Global Warming - which country will handle it best?
August 28, 2004 3:15 AM   Subscribe

Which country will cope best with Global Warming over the next 50 years? As an Australian (living abroad), I used to think that Australia would endure the effects of Global Warming better than some more populous countries. But after reading about growing salinity problems, soil degradation and deforestation back home, now I'm not so sure. Are there any sources of information that detail the predicted effects over the course of the next 50 - 100 years for different areas of the world? And even better, I'd be very interested in detailed info focused on Australia, on a state-by-state basis.
posted by Meridian to Science & Nature (11 answers total)
I'd think Canada and Russia would fare the best, since they both stand at least a chance of coming out better off with vast expanses of land unfrozen.

Maybe Chile and Argentina too, but there's a lot less Patagonia than there is Siberia or northern Canada.
posted by ROU_Xenophobe at 9:10 AM on August 28, 2004

ROU_Xenophobe: remember that "global warming" isn't really about local warming... "global warming" is likely to produce ice-age-like conditions for some of the planet — specifically Western Europe which relies on the warm ocean currents to stave off the chill.
posted by silusGROK at 9:19 AM on August 28, 2004

Australia also has high levels of skin cancer due to the depletion of the ozone layer. Some info from the BBC here.
posted by banished at 9:35 AM on August 28, 2004

Also please note that according to the most widely-accepted models, as well as actual observations on the ground, warming will be most noticeable in polar regions - climate change is already well underway in northern Canada for instance - just ask the Inuit.
posted by dinsdale at 9:53 AM on August 28, 2004

ROU_Xenophobe: Remember the hole in the Ozone Layer? Chile and Argentina are already getting screwed (think lots of blind sheep, for instance).
Richer countries will probably fare better, as they always have.
posted by signal at 10:02 AM on August 28, 2004

James Burke's "After the Warming" two-part series speculated on this.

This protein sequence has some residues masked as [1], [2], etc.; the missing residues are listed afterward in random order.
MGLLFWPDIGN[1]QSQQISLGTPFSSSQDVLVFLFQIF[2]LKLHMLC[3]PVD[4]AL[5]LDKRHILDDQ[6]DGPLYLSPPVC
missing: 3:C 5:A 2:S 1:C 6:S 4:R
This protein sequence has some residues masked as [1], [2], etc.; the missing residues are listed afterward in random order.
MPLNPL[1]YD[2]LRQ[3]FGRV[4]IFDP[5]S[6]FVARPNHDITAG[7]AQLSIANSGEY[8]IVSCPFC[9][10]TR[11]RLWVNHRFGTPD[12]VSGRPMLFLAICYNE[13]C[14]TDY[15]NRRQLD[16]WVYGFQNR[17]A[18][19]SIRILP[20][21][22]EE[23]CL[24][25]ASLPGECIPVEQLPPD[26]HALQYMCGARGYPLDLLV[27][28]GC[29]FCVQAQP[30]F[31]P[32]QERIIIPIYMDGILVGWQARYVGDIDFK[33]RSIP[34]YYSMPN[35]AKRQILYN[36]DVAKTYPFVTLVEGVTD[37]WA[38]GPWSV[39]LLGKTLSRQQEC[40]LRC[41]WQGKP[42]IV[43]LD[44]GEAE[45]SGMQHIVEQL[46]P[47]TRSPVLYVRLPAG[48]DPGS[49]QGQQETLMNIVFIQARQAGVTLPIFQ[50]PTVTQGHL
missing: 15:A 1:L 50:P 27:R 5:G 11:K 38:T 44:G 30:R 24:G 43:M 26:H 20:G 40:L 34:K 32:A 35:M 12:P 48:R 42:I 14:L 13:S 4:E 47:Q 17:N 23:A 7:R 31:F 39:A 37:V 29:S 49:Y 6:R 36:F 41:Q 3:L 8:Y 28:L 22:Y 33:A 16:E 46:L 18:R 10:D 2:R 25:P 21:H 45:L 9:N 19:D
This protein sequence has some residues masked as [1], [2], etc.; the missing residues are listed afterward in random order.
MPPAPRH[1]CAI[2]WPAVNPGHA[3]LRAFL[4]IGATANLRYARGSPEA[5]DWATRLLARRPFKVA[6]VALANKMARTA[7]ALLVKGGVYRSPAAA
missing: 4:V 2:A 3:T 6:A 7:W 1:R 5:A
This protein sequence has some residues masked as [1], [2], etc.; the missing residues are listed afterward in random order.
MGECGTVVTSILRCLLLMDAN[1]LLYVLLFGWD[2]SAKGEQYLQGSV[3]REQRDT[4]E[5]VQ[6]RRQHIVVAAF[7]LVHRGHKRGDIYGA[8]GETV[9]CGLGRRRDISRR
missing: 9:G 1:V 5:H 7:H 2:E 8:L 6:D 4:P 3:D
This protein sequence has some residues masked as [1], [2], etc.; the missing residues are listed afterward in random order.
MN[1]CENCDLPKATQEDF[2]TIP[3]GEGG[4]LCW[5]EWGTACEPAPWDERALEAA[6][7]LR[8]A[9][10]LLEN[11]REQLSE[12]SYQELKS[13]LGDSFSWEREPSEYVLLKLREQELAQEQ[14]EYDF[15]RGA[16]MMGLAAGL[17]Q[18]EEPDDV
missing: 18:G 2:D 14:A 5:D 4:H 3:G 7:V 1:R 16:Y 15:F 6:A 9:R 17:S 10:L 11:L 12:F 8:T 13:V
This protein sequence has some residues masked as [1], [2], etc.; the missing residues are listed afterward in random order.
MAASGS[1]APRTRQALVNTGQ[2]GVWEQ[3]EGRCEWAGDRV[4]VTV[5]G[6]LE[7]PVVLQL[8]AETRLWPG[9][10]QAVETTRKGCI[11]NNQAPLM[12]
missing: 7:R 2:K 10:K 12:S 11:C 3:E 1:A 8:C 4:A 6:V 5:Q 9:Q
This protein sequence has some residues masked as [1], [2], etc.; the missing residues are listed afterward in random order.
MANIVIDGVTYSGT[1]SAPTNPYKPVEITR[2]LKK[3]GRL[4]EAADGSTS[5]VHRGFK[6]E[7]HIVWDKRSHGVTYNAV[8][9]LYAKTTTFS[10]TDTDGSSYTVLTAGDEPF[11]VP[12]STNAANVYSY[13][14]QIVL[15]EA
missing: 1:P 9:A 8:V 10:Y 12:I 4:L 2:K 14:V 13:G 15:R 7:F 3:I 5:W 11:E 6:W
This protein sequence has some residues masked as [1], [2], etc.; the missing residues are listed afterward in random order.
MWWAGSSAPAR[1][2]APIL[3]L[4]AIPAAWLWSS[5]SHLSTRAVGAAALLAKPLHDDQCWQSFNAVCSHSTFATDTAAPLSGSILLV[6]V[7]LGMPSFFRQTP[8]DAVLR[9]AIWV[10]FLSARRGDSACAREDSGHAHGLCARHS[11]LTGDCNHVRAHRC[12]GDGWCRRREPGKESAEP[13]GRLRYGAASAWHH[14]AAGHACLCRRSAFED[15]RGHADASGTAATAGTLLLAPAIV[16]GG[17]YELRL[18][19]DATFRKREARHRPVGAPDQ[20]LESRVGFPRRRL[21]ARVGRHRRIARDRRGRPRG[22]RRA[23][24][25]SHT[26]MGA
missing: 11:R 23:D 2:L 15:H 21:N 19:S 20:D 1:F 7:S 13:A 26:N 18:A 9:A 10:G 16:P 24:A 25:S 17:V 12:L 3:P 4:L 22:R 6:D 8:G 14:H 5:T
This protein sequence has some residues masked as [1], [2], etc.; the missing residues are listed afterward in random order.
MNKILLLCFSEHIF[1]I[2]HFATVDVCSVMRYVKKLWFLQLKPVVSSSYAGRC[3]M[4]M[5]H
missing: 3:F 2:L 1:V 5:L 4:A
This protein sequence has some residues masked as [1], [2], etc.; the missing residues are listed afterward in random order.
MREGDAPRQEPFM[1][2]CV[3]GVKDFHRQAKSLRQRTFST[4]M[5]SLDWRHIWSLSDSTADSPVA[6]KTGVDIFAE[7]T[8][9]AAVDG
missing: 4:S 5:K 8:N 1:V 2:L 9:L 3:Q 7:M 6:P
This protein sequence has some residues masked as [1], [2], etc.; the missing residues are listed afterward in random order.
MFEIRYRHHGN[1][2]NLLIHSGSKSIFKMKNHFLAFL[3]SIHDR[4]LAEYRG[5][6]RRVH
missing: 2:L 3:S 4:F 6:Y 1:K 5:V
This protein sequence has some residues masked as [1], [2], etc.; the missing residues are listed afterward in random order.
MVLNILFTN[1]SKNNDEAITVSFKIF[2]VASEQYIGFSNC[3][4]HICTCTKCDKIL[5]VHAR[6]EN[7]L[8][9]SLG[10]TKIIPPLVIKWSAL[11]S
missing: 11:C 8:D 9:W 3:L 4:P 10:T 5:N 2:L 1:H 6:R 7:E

posted by gimonca at 10:06 AM on August 28, 2004

Complicated speculation, too. Does a warmer western Canada mean that fertile agricultural zones will move north, or that the region will dry out and become scrub and desert?

There's also a distinction between relatively short-term effects (what would happen in decades or a couple of centuries as things sort themselves out) and longer-term effects (what will things look like once all the changes have settled down).

What would Alaska look like with critically melting permafrost--versus: what would Alaska look like once the permafrost has melted, everything has dried out, and new plants and animals have established themselves in the new environment?
posted by gimonca at 10:11 AM on August 28, 2004

Although....a dig through seems to have lots of statements like "we have to educate people about the consequences"....but I couldn't find a page that actually did that well. Maybe someone else could give it a run through.
posted by gimonca at 10:22 AM on August 28, 2004

Response by poster: Thanks everyone. The Australian government site seems somewhat devoid of useful predictions.
posted by Meridian at 6:29 PM on August 28, 2004

Canada coming out better off with vast expanses of land unfrozen.

I'm afraid unfrozen permafrost land is utterly useless. It's a quagmire.
posted by five fresh fish at 7:21 PM on August 28, 2004

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